What this means is that those who put their trust in a meditation which lacks this vital point of the method of liberation, and is merely some state of mental quiescence, will only stray into the meditation states of the higher realms. People who claim that it is sufficient simply to recognize stillness and movement are no different from ordinary people with their deluded thinking.
And as for those who give it all kinds of labels like ‘emptiness’ and ‘dharmakāya’, the basic flaw in their remedy is exposed when it fails to hold up under the first misfortune or difficulty they meet. So: “Without this, meditation is but the path of delusion”.
‘Liberation on arising’, ‘self-liberation’, ‘naked liberation’, whatever name you give it this manner of liberation where thoughts liberate themselves and are purified without a trace is the same crucial point: explicitly to show this self-liberation. It is the extraordinary speciality of the natural Dzogpachenpo,  
And so if you possess this key point, then whatever negative emotions or thoughts arise simply turn into dharmakāya. All delusory thoughts are purified as wisdom. All harmful circumstances arise as friends. All negative emotions become the path. saṃsāra is purified in its own natural state, without your having to renounce it, and you are freed from the chains of both conditioned existence, and the state of peace. You have arrived at such a complete and final state, there is no effort, nothing to achieve, and nothing left to do. And: “When you have it, there’s non-meditation, the state of dharmakāya”.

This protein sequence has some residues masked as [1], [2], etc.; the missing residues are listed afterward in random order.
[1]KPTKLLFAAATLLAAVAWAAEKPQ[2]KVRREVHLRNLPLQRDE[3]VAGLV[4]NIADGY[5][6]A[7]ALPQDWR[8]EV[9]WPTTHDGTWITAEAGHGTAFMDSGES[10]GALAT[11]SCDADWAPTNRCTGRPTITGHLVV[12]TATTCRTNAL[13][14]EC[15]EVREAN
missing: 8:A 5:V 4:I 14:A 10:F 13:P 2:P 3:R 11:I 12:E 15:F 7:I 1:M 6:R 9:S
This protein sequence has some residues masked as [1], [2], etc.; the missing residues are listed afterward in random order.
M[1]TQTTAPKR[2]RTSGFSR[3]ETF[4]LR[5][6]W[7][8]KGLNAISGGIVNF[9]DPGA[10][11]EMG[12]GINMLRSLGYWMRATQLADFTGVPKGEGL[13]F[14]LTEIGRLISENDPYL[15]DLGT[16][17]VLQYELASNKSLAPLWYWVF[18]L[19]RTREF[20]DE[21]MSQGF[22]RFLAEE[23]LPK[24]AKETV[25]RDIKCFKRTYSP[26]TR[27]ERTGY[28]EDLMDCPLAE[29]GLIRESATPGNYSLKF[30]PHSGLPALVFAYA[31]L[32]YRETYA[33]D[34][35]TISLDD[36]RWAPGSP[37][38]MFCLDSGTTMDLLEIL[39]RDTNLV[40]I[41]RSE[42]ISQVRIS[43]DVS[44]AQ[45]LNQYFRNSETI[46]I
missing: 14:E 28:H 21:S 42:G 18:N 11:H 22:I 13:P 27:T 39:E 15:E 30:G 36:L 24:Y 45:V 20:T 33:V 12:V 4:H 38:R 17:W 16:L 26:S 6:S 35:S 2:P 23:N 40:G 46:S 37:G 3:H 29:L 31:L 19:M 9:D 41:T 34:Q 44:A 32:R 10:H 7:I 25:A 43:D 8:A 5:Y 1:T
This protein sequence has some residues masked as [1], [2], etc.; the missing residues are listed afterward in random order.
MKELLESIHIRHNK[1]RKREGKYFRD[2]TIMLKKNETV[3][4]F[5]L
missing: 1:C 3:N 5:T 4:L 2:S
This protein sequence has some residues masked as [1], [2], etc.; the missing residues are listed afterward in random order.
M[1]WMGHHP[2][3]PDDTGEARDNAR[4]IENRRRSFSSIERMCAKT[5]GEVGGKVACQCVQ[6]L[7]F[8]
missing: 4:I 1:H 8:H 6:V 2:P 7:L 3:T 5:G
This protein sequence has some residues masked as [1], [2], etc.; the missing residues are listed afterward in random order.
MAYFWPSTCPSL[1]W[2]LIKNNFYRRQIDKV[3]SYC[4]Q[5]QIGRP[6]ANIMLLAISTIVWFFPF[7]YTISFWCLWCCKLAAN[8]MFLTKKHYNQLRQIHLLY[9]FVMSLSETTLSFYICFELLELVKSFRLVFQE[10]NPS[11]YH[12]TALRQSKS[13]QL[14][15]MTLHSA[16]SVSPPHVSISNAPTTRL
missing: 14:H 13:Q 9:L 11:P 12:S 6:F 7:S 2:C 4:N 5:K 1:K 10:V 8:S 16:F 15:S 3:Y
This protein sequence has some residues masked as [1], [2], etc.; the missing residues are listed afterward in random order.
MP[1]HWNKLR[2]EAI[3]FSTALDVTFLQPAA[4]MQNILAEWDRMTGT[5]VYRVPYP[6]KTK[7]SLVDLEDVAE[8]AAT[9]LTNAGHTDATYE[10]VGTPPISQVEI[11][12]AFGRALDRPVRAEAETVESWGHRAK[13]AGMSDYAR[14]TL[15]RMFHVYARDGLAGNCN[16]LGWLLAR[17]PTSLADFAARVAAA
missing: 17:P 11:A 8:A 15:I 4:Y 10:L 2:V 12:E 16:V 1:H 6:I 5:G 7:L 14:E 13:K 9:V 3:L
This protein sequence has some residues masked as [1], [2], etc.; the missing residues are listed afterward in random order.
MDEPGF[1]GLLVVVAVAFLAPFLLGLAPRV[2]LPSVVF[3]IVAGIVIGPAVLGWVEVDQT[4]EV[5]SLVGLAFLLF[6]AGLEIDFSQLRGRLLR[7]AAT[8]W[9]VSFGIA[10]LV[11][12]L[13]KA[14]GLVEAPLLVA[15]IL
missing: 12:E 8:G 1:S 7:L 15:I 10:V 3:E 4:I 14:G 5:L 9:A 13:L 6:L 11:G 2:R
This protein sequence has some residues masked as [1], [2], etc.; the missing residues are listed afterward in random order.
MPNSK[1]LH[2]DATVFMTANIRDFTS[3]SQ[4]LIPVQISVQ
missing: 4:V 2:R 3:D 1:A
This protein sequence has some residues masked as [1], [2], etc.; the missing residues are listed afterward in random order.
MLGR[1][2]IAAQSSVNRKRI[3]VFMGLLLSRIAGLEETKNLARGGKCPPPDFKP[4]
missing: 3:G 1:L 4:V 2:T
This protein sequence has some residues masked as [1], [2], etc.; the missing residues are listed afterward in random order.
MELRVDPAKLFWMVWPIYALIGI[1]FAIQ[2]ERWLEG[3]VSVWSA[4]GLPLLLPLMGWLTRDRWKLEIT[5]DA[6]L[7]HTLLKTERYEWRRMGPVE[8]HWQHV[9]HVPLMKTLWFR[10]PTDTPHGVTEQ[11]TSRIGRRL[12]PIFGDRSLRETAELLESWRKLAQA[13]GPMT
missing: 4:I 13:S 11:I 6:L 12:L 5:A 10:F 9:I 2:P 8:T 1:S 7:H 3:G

If you do not have the confidence of such a way of liberation, you can claim your view is high and your meditation is deep, but it will not really help your mind and nor will it prove a remedy for your negative emotions. Therefore, this is not the true path.
On the other hand, if you do have the key point of ‘self-arising and self-liberating’, then without even the minutest attitude of a ‘high view’ or notion of a ‘deep meditation’, it is quite impossible for your mind not to be liberated from the bonds of dualistic grasping.
When you go to the fabled Island of Gold, you can never find ordinary earth or stones, however hard you look. In just the same way, stillness, movement and thoughts, all arise now as meditation, and even if you search for real, solid delusions, you will not find any. And this alone is the measure to determine whether your practice has hit the mark or not, so: “The third vital point is: confidence directly in the liberation of rising thoughts”.

IV. The Colophon

These three key points are the unerring essence which brings the view, meditation, action and fruition, of natural Dzogpachenpo all together within the state of the all-penetrating awareness of rigpa. So in fact this constitutes the pith instructions for meditation and action, as well as for the view.